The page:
The Asylum, working its way toward being the Full Moon of the new millenium, brings us a murder mystery intermingled with vengeance from beyond the grave in Insight of Evil.
First off, I give The Asylum some due credit for making a truly foreboding menu for Insight of Evil. The music is very appropriate, and the distorted nature of the footage running behind the menu options lends that extra note of terror to the proceedings.
Even the distorted voice overs in the background force one to wonder, just what IS it we’re about to watch here?
If only the movie could have lived up to the high expectations the menu established.
So what we have here is the story of a troubled high school, which pretty much sums up the whole state of public education these days. But Watertown High School has more troubles than the ordinary. All of Watertown’s troubles start when one of Watertown High’s students, Tanya Beach, loses her twin sister. And the girl’s not dead…not that we know of, anyway. She’s disappeared under mysterious circumstances.
But Tanya’s not letting the vanished sister get in the way of high school antics, no sir or ma’am as the case may be. Tanya packs it up, against her mother’s wishes, to go to a party with her friends in the midst of a lakeside cottage—
We all know where this is going, don’t we? High school kids having uncondoned parties unsupervised at lakeside cottages never ends in a body count of less than three.
This will be no exception.
This cabin is the site of a really nasty murder scene that took place a few months prior, and currently holds one very pissed-off ghost.
And this ghost isn’t going to be in a mood to drink 151 Rum and shake the proverbial ghostly booty to the newest Eminem song. No, there’s going to be killing, and lots of it.
It’s truly a wonder that, by now, movie studios haven’t managed to think up any better premise for slaughtering promiscuous and rebellious teenagers. It’s always some ghost / monster / maniac lurking in the woods / empty lot / abandoned amusement park / creepy roller disco looking to avenge the wrongs / slaughter the living that remind it of a past injustice of months / weeks / one thousand years ago.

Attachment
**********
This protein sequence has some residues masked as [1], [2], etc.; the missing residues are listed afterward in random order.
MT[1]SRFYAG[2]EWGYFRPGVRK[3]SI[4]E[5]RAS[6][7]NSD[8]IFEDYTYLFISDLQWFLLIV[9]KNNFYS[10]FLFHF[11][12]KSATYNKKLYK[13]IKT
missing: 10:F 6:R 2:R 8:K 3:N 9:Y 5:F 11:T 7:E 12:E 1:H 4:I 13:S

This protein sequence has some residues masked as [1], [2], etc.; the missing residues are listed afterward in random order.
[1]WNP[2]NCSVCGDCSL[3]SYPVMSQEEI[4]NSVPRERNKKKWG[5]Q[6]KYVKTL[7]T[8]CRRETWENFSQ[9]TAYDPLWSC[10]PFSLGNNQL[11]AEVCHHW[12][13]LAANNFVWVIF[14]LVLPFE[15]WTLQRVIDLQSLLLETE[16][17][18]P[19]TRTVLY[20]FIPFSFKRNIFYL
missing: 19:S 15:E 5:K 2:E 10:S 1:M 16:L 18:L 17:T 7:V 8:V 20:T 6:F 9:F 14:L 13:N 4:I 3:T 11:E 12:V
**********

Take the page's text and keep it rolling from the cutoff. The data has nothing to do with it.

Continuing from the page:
You’ll notice a lot of slashes in that last paragraph. No coincidence, because there are also a lot of slashes in Insight of Evil.
Never mind that the cast includes such bold type archetypes as: “The Troubled Teen,” “The Party Girl,” “The Drug Dealer,” “The Player,” The joke is, I’m not kidding. The characters are introduced by brief placards of text inserted in the film.
I’m going to admit, though, that there are a couple of good, solid shocks built into Insight of Evil. Bloody footprints just showing up for no apparent reason, things jumping out from behind, that sort of thing. They’re scares, and despite their ultimately trite nature, they never really go out of style.
Strange how cheap shots never die.
The worst part is, I can’t even TELL why the movie’s CALLED Insight of Evil. If they really wanted to give us a better idea of what the movie was about, they could have just called it “Moron Teenagers Who Never Learn Killed By Yet Another Strange Thing.”
But then, that wouldn’t fit on the box very well, now would it?
The ending is a strange moulange of events, and while it’s not exactly the best way to end things, being a bit on the confusing side, it does have a lot of unique charm to it. There’s even a mild twist ending that’ll leave you a little surprised.
At least until the music video kicks in.
Seriously, folks–the credit roll has a music video running in the background. What an incredibly STUPID move this was. Running a music video over the end credits is a move that verges on pandering, and it’s a slap to the face of the audience to have to sit through this self-indulgent crap.
The special features include a promotional trailer and teaser for Insight of Evil, a theatrical trailer (this was apparently in theatres at one point!) the music video again, deleted scenes, and trailers for “Red Right Hand,” “Pandora Machine,” “The Fanglys,” and “St. John’s Wort.”
All in all, Insight of Evil is really just the same movie we’ve all been watching for the last twenty or so years. Sure, it’s a well-done ripoff, but when you come right down to it, it’s still just a ripoff.